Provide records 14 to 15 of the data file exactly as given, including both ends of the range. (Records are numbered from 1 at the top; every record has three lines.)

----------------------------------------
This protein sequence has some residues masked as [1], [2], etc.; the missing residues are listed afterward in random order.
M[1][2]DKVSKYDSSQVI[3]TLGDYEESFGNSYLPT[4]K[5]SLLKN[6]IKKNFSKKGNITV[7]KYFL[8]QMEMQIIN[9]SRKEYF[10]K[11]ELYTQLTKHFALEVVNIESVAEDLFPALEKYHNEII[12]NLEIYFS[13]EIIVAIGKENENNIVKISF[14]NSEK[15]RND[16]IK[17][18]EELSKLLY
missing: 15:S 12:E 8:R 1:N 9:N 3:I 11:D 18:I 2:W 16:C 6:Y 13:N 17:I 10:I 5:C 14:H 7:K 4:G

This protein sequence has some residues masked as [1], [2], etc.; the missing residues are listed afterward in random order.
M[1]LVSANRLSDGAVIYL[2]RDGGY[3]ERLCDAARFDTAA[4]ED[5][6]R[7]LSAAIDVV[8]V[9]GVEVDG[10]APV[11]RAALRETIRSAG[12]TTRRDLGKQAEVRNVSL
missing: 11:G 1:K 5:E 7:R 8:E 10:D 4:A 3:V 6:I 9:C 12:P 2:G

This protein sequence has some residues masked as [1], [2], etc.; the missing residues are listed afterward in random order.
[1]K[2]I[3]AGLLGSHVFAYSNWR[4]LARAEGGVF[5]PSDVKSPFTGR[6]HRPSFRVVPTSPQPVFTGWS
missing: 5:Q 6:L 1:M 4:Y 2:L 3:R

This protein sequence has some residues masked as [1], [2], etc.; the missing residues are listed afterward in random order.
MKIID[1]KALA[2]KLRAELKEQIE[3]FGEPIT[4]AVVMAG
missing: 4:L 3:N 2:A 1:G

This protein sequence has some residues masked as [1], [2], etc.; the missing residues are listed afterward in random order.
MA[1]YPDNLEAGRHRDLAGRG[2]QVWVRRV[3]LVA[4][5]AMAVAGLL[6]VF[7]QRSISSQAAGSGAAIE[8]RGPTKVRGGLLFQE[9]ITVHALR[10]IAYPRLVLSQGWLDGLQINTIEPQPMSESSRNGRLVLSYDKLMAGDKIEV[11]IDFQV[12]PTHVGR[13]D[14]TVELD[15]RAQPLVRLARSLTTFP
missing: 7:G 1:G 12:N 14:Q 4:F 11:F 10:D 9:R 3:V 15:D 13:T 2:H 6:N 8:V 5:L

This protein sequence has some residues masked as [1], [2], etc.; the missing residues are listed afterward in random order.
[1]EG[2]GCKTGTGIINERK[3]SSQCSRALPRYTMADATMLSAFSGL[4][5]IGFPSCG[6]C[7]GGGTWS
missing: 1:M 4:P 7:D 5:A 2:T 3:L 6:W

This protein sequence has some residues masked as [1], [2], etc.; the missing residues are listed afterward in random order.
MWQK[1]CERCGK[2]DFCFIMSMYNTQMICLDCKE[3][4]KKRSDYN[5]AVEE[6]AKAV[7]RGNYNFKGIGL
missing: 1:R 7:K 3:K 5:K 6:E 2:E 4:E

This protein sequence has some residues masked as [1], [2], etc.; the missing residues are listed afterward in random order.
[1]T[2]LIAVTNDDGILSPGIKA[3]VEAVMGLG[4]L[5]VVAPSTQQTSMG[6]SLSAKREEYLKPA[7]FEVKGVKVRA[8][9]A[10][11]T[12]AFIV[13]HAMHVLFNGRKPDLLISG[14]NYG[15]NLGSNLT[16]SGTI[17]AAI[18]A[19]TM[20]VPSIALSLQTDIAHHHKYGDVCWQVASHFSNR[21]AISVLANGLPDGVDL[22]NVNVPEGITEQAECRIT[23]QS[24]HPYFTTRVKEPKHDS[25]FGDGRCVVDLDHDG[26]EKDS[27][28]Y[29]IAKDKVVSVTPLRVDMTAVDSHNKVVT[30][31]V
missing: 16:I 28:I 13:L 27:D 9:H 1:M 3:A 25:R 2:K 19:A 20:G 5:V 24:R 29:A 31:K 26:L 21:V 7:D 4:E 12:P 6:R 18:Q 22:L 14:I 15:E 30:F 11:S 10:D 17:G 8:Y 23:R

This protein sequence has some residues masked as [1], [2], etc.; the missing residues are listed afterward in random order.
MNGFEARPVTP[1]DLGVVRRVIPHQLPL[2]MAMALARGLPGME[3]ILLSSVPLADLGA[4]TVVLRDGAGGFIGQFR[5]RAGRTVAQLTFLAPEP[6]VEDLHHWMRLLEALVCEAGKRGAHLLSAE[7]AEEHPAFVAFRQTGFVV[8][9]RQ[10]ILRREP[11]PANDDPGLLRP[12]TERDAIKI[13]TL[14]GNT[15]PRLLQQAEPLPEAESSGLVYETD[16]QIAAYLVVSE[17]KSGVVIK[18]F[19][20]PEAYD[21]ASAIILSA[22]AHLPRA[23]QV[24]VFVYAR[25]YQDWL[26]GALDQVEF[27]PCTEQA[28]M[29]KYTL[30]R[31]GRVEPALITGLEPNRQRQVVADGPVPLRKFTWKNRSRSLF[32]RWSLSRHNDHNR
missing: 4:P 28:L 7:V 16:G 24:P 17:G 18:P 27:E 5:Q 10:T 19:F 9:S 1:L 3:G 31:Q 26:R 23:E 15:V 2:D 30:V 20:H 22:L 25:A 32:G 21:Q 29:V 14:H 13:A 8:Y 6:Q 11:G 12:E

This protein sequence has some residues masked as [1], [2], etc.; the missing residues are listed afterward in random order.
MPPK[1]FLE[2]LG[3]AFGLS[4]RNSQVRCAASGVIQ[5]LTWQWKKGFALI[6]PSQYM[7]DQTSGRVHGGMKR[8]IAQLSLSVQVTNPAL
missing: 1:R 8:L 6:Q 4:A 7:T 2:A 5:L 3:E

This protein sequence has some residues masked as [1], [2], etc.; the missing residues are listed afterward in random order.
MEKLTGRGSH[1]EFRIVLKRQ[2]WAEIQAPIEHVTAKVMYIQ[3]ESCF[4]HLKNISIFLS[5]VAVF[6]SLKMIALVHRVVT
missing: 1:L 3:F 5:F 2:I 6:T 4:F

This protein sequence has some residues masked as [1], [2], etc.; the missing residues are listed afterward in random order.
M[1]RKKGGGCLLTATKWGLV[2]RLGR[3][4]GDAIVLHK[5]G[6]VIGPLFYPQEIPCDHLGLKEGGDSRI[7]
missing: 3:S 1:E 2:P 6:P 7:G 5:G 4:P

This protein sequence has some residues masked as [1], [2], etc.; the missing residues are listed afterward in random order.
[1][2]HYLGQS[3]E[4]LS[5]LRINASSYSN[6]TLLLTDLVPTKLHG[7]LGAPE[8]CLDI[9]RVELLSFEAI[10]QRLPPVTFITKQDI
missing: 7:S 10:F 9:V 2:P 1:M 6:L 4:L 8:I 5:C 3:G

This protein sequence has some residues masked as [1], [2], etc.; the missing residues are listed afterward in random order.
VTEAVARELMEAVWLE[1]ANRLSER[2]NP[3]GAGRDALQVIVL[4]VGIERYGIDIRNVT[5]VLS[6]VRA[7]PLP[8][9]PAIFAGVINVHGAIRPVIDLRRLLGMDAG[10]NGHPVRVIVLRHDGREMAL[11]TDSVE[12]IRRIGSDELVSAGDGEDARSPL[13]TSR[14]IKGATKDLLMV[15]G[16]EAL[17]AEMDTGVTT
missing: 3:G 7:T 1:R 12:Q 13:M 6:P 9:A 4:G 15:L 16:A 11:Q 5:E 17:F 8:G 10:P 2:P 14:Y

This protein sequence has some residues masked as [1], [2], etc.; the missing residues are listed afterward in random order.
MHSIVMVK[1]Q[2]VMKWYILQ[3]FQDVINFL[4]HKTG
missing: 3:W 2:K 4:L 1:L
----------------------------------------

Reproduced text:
This protein sequence has some residues masked as [1], [2], etc.; the missing residues are listed afterward in random order.
VTEAVARELMEAVWLE[1]ANRLSER[2]NP[3]GAGRDALQVIVL[4]VGIERYGIDIRNVT[5]VLS[6]VRA[7]PLP[8][9]PAIFAGVINVHGAIRPVIDLRRLLGMDAG[10]NGHPVRVIVLRHDGREMAL[11]TDSVE[12]IRRIGSDELVSAGDGEDARSPL[13]TSR[14]IKGATKDLLMV[15]G[16]EAL[17]AEMDTGVTT
missing: 3:G 7:T 1:R 12:Q 13:M 6:P 9:A 4:G 15:L 16:A 11:Q 5:E 17:F 8:G 10:P 2:P 14:Y

This protein sequence has some residues masked as [1], [2], etc.; the missing residues are listed afterward in random order.
MHSIVMVK[1]Q[2]VMKWYILQ[3]FQDVINFL[4]HKTG
missing: 3:W 2:K 4:L 1:L